thev can also fasten the Kruck murder
against Hickey. they do not think he
will ever be tried for it so certain ap
pears to be the evidence in the Josephs
Hickey has the forlorn appearance of
a debauche It was while In his periods
of excessive drinking, the police say. that
he mailed the postal cards that now form
the strongest linlyin the murder charge
upon wnicn lie goes to trial.
ton merchants sell their goods
at such low prices they can
not afford to pay the ex
penses of purchasers from
other cities to come here to
REMEMBER the cus
tomer gets the benefit of these ,
prices, not the transportation
WASHINGTON is the
home of many of the leading
peoples of the world. Mer
chants therefore carry the lat
est fashions and novelties
from every city in the world.
Do your shopping now.
IN SHADOW OF
"Gyp," "Lefty," "Dap
Frank," and "Whitsy"
Lewie in Sing Sing.
ACCOMPANIED BY WIVES
Prisoners Pass Tbreogii Crowd of
Thousands at Station an.
New York. Nov. M. Sentenced to die.
for the murder of Herman Rosenthal, tho
four gunmen, "Lefty Louis." "Gyp taa
Blood," "Dago Frank." and "Whitey"'
Lewis were taken to Sing Sing prison by
Sheriff Harberger to-day, and thetu
placed In cells dlreotly above that of
Lieut. Becker, also convicted of the
crime in which they participated.
Leaving New York, the prisoners had
to pass through crowds of thousands of
spectators, and there was another great
crowd at the sslnnlng rallroadO station,
and still another at the entrance to Sim,
Sing During the Journey from New York
"Lefty's" wife sat on an arm of the seat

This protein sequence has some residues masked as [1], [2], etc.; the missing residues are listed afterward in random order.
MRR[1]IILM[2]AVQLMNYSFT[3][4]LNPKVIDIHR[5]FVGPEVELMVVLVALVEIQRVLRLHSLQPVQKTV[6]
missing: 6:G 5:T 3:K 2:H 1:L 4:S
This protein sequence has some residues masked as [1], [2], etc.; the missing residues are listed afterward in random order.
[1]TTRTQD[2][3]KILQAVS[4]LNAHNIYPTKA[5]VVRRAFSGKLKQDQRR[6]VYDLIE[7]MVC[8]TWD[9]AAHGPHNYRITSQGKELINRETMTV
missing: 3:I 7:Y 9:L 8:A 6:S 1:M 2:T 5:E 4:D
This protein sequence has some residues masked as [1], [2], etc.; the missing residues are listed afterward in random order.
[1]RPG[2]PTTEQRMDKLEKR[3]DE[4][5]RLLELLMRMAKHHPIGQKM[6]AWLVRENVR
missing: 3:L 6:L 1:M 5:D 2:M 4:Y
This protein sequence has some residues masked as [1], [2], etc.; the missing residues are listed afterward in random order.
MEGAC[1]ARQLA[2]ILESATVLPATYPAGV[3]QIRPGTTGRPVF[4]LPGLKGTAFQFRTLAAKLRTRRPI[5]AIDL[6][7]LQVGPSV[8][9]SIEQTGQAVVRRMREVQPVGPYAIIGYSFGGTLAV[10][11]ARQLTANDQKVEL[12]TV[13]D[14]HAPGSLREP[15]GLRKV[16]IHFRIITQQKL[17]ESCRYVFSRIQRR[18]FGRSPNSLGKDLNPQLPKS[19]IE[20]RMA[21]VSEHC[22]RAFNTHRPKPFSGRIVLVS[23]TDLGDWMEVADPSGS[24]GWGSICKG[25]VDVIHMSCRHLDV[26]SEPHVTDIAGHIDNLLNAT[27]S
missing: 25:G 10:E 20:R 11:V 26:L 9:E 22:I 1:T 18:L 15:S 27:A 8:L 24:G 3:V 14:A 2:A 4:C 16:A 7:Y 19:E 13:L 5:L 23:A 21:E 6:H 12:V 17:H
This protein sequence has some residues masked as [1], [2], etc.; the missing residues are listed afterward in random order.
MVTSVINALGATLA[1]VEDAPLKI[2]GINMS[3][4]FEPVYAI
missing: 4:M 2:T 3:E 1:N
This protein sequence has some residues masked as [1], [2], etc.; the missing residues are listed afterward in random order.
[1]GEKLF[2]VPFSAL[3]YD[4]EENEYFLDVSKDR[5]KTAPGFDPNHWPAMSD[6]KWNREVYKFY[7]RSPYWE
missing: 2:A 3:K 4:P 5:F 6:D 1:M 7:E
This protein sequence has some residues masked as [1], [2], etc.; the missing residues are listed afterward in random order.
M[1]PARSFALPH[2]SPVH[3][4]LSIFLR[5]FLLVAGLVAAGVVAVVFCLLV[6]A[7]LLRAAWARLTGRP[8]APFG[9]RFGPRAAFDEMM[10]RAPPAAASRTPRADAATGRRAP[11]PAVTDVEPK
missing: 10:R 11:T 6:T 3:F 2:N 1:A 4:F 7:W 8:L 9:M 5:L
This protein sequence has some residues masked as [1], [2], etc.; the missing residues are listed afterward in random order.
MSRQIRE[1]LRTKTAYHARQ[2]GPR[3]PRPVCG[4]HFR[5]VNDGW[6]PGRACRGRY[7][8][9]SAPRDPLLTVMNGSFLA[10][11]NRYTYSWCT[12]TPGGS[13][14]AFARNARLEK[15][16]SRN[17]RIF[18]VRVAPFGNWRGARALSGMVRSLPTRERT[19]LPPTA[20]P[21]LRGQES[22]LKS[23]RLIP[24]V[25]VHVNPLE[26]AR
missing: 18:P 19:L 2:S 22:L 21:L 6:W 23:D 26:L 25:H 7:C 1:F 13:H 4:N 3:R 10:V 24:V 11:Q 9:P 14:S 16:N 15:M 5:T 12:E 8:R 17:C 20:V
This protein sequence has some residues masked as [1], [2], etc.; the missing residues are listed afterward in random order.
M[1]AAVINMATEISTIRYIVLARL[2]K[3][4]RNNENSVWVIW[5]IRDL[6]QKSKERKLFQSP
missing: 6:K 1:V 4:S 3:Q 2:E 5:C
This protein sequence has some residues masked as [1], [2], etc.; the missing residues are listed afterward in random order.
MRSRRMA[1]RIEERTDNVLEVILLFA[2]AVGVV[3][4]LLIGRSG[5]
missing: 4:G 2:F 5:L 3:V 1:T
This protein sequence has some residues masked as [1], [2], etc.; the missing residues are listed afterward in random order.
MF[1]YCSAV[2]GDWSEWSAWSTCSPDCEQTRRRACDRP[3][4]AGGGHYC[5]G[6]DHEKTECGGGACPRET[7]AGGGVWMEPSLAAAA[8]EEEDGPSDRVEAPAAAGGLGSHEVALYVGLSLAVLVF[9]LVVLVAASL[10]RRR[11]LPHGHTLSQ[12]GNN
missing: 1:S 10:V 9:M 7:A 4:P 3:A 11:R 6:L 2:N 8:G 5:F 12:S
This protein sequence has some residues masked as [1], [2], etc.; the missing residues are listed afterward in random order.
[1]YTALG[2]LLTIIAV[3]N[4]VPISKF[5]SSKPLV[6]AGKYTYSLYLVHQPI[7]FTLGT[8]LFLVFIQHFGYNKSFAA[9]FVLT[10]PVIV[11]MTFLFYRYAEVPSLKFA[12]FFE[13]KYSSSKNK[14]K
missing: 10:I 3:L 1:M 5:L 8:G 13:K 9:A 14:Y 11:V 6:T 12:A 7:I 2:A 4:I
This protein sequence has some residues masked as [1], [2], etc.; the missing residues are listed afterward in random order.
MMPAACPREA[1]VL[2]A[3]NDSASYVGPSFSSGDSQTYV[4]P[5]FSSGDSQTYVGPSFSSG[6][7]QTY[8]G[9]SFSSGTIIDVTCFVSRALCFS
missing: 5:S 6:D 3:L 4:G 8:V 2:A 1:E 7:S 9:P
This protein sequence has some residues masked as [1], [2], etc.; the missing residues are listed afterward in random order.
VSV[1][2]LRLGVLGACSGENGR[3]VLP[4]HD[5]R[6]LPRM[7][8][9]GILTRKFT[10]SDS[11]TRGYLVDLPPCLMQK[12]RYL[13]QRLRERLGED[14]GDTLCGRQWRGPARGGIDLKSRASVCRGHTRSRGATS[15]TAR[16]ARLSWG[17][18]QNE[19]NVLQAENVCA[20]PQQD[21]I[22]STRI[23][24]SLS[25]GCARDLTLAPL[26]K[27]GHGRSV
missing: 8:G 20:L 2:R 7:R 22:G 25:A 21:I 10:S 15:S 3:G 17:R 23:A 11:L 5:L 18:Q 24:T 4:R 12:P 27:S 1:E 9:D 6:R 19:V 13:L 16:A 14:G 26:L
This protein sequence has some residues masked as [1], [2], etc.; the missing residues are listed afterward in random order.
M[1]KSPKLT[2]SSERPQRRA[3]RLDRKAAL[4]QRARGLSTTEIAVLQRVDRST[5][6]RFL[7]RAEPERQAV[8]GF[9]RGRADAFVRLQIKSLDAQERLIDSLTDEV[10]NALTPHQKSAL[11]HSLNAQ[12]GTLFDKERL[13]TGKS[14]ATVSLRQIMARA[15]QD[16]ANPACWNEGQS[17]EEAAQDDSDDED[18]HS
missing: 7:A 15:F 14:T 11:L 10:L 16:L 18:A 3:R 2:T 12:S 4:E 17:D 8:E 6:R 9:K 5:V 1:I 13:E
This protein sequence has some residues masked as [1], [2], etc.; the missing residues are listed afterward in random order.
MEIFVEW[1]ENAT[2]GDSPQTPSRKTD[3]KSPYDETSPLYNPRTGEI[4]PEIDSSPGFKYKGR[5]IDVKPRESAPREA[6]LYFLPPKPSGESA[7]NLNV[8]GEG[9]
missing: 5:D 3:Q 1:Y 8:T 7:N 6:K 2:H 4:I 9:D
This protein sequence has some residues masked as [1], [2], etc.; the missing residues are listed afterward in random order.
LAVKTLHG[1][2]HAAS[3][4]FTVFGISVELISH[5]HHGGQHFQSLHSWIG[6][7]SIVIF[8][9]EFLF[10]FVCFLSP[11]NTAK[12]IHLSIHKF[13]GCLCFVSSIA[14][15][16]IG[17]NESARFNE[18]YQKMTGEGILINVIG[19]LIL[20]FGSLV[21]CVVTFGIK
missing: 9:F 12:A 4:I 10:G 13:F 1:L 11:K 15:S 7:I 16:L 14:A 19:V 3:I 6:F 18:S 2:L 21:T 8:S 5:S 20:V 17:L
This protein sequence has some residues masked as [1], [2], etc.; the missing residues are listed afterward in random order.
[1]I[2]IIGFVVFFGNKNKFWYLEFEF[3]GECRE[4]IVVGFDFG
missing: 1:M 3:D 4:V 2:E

occupied by her husband and ' Gyp,"
while the latter's wife whispered words
of cheer to him from a seat on the win
dow ledge "Whitey" spent the time in
low talk with his sister "Dago Frank
was alone, his mother and sweetheart
having by mistake taken an earlier train
Frank s mother collapsed after bidding
him good-by as he entered the prison.
To Die January 6.
The gunmen were sentenced by Justlee
Goff to die during the week of Jan
uary 6. but a stay of several months
will be accorded by their appeal
With the courtroom guarded by dp
uty sheriffs, policemen and detectives,
all heavily armed o prevent any out
break or attempt at rescue, Harry Horo
witz, alias "Gyp the Blood." Louns
Rosenberg, alias "Lefty Louie." Frank
Miller, aliat "Whitey Lewis, and Frank
Glroflclo. alias "Dago Frank." were to
day sentenced to die in the electric chair
in the week beginning January S for
the murder of Herman RosnhaL
Just as the East Knd gunmen were
being arraigned for sent-nce, "Humpty
Jackson, one of the most notorious gun
men in New- York, and three ot his
aides, were found by Police Lieut Dom
inlck Rellly a few feet from the court
room. They were searched, but as no
weapons were discovered upon thetrC
they- were turned loose with the wmlsg
that they would be arrested If tSey re
turned to the courthouse.
This was the first time in laUf a en
tcry that four men have stood at the
Mr at tho same time here to receive the
Sentence was imposed upon the young
gunmen in the criminal branch of the
Supreme Court by- Justice Goff, who
also sentenced ex-Police Lieut Charles